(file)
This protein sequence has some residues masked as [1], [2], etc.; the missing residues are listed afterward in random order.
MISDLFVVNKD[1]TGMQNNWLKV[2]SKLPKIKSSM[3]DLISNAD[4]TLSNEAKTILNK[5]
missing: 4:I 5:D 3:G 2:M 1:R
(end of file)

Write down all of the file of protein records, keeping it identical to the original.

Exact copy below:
This protein sequence has some residues masked as [1], [2], etc.; the missing residues are listed afterward in random order.
MISDLFVVNKD[1]TGMQNNWLKV[2]SKLPKIKSSM[3]DLISNAD[4]TLSNEAKTILNK[5]
missing: 4:I 5:D 3:G 2:M 1:R